Homelessness highlighted as issue in Renfrew County
Pembroke – Renfrew County councillors were given a picture of the 43 people who are considered homeless in the county, noting more people are comfortable discussing the issue and disclosing their status as homeless, but the figure falls short of the number who are homeless locally.
“There are more and more people who are willing to come forward,” North Algona Wilberforce Mayor James Brose said at a recent meeting of county council.
A recent report to the county showed contributing factors for homelessness included: physical limitations (53 percent), medical condition (44 percent), mental health (40 percent), substance abuse (33 percent) and cognitive limitations (19 percent.)
While the recent report showed there are around 43 people who identified as being homeless, this is still considered as underrepresenting the real picture. However, this is a big jump from previous counts, where the number was 17 who considered themselves homeless and were willing to participate in the survey, Mayor Brose noted.
The Community Services Department conducted the survey on September 18, 2022 and the information was reported to council in January. The 43 homeless individuals included people who were unsheltered, emergency sheltered and provisionally accommodated.
The survey was both a point in time reflecting on the specific day and also a standard survey. The survey relied on people attending service locations, so the staff report noted, “the data only partially represents homelessness in Renfrew County. The number of people experiencing homelessness is not completely reflected with our survey results.”
The survey results presented the reasons for homelessness which included: relationship breakdown, evicted, kicked out, other and non-disclosed.
The survey results showed 53 percent had been homeless for more than six months. As well, 58 percent were male, with 28 percent female, nine percent non-disclosed, two percent non-binary and two percent “other.”
The majority were adults, between 18-64 (65 percent) with youth at 21 percent. The survey showed 30 percent identified as Indigenous.
Director of Social Services Laura Lepine said the figures released by the county are a “point in time” measuring one day and showed there were 43 people coming forward as homeless. As well, there are programs which are in place to help, she noted.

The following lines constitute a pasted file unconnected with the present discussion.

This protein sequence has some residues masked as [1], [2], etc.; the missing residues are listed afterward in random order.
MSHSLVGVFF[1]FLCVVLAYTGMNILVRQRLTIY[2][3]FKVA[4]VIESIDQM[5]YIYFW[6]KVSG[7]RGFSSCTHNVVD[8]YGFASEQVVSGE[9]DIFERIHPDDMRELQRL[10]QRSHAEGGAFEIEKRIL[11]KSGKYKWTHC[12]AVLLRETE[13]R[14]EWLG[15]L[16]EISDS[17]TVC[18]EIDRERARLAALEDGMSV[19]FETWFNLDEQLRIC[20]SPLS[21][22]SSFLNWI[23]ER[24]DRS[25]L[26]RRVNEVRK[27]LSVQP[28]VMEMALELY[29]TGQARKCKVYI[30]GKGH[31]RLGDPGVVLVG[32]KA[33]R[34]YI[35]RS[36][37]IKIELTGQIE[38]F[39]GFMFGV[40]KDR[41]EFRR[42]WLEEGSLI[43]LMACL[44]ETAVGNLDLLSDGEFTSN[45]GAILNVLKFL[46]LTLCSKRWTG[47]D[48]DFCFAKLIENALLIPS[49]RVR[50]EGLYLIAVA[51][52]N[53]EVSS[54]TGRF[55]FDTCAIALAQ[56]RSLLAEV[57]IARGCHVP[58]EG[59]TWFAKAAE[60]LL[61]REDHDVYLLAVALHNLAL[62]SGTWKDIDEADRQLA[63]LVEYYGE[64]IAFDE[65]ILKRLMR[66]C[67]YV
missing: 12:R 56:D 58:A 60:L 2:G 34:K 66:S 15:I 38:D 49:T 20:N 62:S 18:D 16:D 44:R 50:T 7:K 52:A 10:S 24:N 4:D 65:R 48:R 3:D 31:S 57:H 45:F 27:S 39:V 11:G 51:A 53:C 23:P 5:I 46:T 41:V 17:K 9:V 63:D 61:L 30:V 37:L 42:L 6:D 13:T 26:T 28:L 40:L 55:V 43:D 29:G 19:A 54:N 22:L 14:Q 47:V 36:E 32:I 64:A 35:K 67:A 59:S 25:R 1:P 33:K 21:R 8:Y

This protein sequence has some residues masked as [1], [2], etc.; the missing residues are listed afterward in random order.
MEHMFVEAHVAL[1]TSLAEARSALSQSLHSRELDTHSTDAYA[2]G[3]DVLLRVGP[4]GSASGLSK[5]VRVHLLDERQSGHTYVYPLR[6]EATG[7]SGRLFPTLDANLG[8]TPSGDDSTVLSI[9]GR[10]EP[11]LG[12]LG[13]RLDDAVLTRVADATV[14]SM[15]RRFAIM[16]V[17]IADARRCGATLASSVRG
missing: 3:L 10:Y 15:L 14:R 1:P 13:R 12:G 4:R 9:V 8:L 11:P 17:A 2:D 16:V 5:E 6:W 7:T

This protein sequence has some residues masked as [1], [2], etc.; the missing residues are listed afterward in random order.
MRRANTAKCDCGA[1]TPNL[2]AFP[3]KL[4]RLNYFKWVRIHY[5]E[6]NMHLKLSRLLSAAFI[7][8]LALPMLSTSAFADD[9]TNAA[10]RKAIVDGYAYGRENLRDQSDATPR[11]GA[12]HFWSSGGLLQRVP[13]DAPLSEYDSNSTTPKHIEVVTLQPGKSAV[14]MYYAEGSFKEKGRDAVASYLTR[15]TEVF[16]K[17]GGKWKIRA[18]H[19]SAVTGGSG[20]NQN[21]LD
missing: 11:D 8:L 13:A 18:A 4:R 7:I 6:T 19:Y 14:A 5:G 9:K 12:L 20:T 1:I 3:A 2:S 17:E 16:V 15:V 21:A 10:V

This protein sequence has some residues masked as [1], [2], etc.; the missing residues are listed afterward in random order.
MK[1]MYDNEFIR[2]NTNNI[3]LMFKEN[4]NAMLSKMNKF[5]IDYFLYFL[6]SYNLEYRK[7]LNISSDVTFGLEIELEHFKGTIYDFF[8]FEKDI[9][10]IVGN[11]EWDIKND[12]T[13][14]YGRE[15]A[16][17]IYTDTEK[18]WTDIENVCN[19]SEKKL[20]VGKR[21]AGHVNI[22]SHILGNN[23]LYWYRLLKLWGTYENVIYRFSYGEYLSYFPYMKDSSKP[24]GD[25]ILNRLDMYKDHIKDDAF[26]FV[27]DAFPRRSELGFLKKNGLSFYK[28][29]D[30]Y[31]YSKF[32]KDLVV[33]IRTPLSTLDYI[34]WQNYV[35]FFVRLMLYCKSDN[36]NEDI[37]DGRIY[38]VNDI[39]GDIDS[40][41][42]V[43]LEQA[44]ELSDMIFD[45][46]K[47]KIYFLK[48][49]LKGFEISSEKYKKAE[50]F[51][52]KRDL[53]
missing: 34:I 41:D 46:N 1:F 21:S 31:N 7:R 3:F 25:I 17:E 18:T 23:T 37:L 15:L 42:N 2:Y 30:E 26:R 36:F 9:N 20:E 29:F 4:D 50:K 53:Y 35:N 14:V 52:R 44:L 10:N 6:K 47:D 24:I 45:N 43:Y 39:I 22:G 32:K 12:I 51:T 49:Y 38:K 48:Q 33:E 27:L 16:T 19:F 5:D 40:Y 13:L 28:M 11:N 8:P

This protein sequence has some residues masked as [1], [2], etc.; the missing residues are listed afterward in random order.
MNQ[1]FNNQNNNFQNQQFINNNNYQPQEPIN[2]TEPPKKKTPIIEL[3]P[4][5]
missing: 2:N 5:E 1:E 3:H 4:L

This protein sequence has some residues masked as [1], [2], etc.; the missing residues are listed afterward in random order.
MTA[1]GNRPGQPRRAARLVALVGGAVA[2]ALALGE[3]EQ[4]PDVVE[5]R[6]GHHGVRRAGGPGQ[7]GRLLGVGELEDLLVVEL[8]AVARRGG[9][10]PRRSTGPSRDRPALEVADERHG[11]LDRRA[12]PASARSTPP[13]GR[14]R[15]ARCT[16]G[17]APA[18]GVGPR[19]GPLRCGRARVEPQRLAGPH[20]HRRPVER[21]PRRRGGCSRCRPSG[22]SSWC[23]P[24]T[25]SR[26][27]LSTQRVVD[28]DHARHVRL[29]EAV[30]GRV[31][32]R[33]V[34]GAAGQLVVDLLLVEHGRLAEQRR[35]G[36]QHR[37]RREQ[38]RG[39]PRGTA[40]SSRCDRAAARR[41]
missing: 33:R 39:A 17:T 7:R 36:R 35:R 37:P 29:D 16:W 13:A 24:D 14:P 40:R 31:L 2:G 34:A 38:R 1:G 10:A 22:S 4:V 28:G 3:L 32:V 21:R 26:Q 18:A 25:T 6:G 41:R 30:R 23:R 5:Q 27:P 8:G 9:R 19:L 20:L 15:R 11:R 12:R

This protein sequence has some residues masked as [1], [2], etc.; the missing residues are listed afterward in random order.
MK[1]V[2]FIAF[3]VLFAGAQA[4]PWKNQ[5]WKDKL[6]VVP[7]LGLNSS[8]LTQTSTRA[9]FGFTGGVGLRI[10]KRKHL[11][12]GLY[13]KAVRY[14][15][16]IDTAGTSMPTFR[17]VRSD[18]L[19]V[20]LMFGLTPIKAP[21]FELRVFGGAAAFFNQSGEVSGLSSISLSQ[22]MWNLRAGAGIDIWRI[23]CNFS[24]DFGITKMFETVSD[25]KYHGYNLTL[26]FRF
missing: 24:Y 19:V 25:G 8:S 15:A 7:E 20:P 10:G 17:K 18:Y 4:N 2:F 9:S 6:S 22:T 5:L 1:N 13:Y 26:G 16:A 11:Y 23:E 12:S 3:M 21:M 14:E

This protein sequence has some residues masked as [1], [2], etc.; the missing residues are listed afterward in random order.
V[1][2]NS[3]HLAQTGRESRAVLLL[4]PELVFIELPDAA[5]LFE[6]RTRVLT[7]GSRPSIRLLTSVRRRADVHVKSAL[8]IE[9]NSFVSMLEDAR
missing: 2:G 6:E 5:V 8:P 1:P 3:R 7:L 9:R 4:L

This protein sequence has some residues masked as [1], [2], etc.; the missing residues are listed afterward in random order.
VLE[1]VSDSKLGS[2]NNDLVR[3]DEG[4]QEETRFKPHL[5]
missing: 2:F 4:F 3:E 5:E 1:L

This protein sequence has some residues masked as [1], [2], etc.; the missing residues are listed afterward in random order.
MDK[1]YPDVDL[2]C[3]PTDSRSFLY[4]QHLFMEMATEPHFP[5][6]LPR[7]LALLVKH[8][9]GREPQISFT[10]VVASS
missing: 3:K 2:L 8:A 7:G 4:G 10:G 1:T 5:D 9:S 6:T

“We have been able to sign up quite a few individuals for the ‘ending homelessness program’,” she said.
The county staff do intensive case management with the persons involved to get them connected with agencies which can help.
“Quite a few of the 43 have agreed to sign up for our services,” she added.
Arnprior County Councillor Dan Lynch questioned if there is information showing where the people are in the county. He also asked if there was a bit of an urban and rural divide for the homeless population.
“Are there more people in Arnprior than Barry’s Bay?” he asked.
Ms. Lepine said the county does have information on the location of the individuals and the majority of people have identified as living in more urban centres.
This in part can be because of accessing help and services available to them in more urban centres, she said.
“People have issues with transportation,” she said. “If they access services they remain in that community.”
People are also housed around the hub which they are predominantly associated with, she added.
“We do have folks that are rural as well.”
Deep River Reeve Glenn Doncaster noted it had been expressed many times these were simply the 43 people who identified as homeless and the number is actually higher.
“Do we have a better understanding of what the real number is?” he asked.
Ms. Lepine said while exact numbers are not known, there are more homeless people who did not participate in the survey.
The county does have numbers of people who are finding help through the county services, she said.
“What we find is there are people who do not want to participate in surveys,” she said.
The survey presents a picture of the homeless situation, but the reality is higher than what it shows, she added.
“We know it is higher than 43,” she said.
Debbi Christinck, Local Journalism Initiative Reporter, The Eganville Leader